Who Is Eligible to Receive Special Education Services?
Children are eligible to receive special education and related services when the IEP team determines that the child meets state and federal eligibility criteria and requires special education services. Not all children with special needs require special education services. There are fourteen categories of eligibility for special education:
- Intellectual disability (formerly known as mental retardation)
- Emotional disturbance
- Multiple disabilities
- Hard of hearing
- Orthopedic impairments
- Other health impairment
- Traumatic brain injury
- Speech and language impairment
- Specific learning disabilities
- Established medical disability (0 - 5 years)
- Vision impairment
Most students are served through district programs, including Resource Specialist Programs, Special Day Classes, and Designate Instruction and Services (DIS). Some students, whose needs cannot be met in district programs, are served in either county or non-public school programs.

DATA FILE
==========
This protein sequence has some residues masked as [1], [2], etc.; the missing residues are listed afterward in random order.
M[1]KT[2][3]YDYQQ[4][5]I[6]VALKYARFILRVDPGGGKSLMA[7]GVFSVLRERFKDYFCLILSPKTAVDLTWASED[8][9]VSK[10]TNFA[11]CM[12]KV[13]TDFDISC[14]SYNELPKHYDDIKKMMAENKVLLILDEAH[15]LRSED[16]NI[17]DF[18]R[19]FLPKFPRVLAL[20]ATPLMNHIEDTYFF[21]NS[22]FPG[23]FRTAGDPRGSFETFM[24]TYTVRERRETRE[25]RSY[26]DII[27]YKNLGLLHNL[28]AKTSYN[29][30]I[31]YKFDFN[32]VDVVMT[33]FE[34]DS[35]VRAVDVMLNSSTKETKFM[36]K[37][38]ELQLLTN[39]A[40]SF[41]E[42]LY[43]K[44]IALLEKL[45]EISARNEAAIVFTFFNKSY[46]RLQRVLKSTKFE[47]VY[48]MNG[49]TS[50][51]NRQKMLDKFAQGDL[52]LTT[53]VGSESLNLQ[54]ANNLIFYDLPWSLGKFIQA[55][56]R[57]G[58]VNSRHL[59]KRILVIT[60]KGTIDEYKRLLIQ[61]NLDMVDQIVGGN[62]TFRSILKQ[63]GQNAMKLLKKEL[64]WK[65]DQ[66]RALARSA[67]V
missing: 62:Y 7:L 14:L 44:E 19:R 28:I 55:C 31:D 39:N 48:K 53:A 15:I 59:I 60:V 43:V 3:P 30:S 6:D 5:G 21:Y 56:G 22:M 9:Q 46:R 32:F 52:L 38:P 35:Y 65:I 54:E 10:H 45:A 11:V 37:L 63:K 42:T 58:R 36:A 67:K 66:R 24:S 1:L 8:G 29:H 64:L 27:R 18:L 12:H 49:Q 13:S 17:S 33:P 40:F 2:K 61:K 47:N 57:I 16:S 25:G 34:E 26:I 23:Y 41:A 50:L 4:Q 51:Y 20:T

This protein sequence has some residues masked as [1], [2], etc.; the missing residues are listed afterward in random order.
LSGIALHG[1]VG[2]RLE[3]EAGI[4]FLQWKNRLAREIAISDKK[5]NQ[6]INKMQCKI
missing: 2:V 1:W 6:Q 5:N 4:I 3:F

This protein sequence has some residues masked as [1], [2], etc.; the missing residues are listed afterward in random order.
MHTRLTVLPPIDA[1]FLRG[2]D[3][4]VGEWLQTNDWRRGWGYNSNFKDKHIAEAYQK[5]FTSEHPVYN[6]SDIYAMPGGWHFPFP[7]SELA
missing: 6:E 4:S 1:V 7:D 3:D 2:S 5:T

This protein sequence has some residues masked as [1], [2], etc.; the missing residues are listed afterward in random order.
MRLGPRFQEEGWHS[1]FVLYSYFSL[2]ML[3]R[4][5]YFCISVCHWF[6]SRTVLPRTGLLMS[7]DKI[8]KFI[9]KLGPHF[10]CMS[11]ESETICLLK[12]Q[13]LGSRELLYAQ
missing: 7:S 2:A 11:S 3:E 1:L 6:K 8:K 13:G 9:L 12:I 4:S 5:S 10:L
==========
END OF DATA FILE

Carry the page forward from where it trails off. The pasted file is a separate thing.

Referral and Identification
If you suspect your child may have a disability, and would like to have him/her assessed, please contact the school psychologist at your son/daughter’s home school. You also have the option of putting the request for assessment in writing and notifying the Special Education Department or the school principal. Within 15 days of the receipt of the request for assessment, the district will provide an assessment plan outlining the proposed assessments or a Prior Written Notice outlining the reasons for denying the request for evaluation. Upon written approval of the assessment plan, the district has 60 days to complete the assessment and conduct an Individual Educational Plan (IEP) team meeting to determine eligibility for services. Parents are equal members of the IEP team. If it is determined by the IEP team that the student qualifies for special education services, an IEP will be developed and implemented.